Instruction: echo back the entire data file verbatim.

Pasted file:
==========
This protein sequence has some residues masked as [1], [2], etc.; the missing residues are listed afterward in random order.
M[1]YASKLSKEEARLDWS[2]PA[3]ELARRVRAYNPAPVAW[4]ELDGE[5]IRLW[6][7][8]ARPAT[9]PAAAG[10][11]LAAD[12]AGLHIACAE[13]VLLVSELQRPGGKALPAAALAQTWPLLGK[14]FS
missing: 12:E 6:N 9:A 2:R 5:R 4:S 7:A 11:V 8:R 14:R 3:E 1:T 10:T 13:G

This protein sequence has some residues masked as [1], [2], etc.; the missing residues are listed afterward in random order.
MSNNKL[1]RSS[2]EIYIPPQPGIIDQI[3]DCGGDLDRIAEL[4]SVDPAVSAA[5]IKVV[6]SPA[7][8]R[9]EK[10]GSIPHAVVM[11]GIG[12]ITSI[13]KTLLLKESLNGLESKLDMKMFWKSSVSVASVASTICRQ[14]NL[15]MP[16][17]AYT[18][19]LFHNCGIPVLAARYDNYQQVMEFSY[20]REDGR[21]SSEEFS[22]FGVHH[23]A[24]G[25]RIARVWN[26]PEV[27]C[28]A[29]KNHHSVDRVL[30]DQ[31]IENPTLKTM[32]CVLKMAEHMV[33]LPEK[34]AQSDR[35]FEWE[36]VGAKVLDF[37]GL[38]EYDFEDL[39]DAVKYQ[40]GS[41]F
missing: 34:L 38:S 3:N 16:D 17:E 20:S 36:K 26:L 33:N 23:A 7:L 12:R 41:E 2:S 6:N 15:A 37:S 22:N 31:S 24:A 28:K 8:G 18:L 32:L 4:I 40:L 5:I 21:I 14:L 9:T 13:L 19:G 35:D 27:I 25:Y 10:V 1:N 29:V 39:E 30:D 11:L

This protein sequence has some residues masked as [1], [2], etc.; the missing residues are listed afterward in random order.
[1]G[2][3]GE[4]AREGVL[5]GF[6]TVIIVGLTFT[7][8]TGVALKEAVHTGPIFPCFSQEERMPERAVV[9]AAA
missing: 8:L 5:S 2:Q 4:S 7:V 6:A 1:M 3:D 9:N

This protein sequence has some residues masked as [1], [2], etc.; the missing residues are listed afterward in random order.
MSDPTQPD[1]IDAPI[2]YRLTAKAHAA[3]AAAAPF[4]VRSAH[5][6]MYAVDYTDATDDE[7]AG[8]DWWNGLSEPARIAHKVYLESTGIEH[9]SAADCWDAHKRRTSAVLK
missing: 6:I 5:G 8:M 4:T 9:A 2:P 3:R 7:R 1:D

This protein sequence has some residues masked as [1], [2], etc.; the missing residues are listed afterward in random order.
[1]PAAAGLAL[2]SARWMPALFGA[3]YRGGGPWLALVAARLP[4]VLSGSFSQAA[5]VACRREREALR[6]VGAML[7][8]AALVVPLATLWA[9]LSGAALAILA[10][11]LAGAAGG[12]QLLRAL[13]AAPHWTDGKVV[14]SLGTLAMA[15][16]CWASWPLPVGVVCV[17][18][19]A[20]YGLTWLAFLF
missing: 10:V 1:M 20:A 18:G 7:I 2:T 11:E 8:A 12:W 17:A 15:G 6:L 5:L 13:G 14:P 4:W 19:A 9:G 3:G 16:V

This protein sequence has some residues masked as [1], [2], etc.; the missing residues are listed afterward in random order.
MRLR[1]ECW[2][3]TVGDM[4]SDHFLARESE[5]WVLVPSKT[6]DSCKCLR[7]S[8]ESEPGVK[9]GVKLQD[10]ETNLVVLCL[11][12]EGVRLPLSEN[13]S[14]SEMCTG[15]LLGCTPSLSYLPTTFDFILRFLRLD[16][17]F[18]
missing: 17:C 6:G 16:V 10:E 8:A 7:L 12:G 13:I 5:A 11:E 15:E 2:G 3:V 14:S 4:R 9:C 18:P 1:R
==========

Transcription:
This protein sequence has some residues masked as [1], [2], etc.; the missing residues are listed afterward in random order.
M[1]YASKLSKEEARLDWS[2]PA[3]ELARRVRAYNPAPVAW[4]ELDGE[5]IRLW[6][7][8]ARPAT[9]PAAAG[10][11]LAAD[12]AGLHIACAE[13]VLLVSELQRPGGKALPAAALAQTWPLLGK[14]FS
missing: 12:E 6:N 9:A 2:R 5:R 4:S 7:A 11:V 8:R 14:R 3:E 1:T 10:T 13:G

This protein sequence has some residues masked as [1], [2], etc.; the missing residues are listed afterward in random order.
MSNNKL[1]RSS[2]EIYIPPQPGIIDQI[3]DCGGDLDRIAEL[4]SVDPAVSAA[5]IKVV[6]SPA[7][8]R[9]EK[10]GSIPHAVVM[11]GIG[12]ITSI[13]KTLLLKESLNGLESKLDMKMFWKSSVSVASVASTICRQ[14]NL[15]MP[16][17]AYT[18][19]LFHNCGIPVLAARYDNYQQVMEFSY[20]REDGR[21]SSEEFS[22]FGVHH[23]A[24]G[25]RIARVWN[26]PEV[27]C[28]A[29]KNHHSVDRVL[30]DQ[31]IENPTLKTM[32]CVLKMAEHMV[33]LPEK[34]AQSDR[35]FEWE[36]VGAKVLDF[37]GL[38]EYDFEDL[39]DAVKYQ[40]GS[41]F
missing: 34:L 38:S 3:N 16:D 17:E 20:S 36:K 26:L 33:N 23:A 7:L 12:R 41:E 2:S 6:N 15:A 37:S 22:N 31:S 24:A 28:K 8:G 18:L 32:L 4:I 40:L 5:I 21:I 14:L 9:T 13:L 19:G 35:D 27:I 25:Y 10:V 1:N 29:V 39:E 30:D 11:L

This protein sequence has some residues masked as [1], [2], etc.; the missing residues are listed afterward in random order.
[1]G[2][3]GE[4]AREGVL[5]GF[6]TVIIVGLTFT[7][8]TGVALKEAVHTGPIFPCFSQEERMPERAVV[9]AAA
missing: 8:L 5:S 2:Q 4:S 7:V 6:A 1:M 3:D 9:N

This protein sequence has some residues masked as [1], [2], etc.; the missing residues are listed afterward in random order.
MSDPTQPD[1]IDAPI[2]YRLTAKAHAA[3]AAAAPF[4]VRSAH[5][6]MYAVDYTDATDDE[7]AG[8]DWWNGLSEPARIAHKVYLESTGIEH[9]SAADCWDAHKRRTSAVLK
missing: 6:I 5:G 8:M 4:T 9:A 2:P 3:R 7:R 1:D

This protein sequence has some residues masked as [1], [2], etc.; the missing residues are listed afterward in random order.
[1]PAAAGLAL[2]SARWMPALFGA[3]YRGGGPWLALVAARLP[4]VLSGSFSQAA[5]VACRREREALR[6]VGAML[7][8]AALVVPLATLWA[9]LSGAALAILA[10][11]LAGAAGG[12]QLLRAL[13]AAPHWTDGKVV[14]SLGTLAMA[15][16]CWASWPLPVGVVCV[17][18][19]A[20]YGLTWLAFLF
missing: 10:V 1:M 20:A 18:G 7:I 2:T 11:E 8:A 12:W 17:A 15:G 6:L 5:L 13:G 14:P 4:W 19:A 9:G 3:G 16:V

This protein sequence has some residues masked as [1], [2], etc.; the missing residues are listed afterward in random order.
MRLR[1]ECW[2][3]TVGDM[4]SDHFLARESE[5]WVLVPSKT[6]DSCKCLR[7]S[8]ESEPGVK[9]GVKLQD[10]ETNLVVLCL[11][12]EGVRLPLSEN[13]S[14]SEMCTG[15]LLGCTPSLSYLPTTFDFILRFLRLD[16][17]F[18]
missing: 17:C 6:G 16:V 10:E 8:A 7:L 12:G 13:I 5:A 11:E 15:E 2:G 3:V 14:S 4:R 9:C 18:P 1:R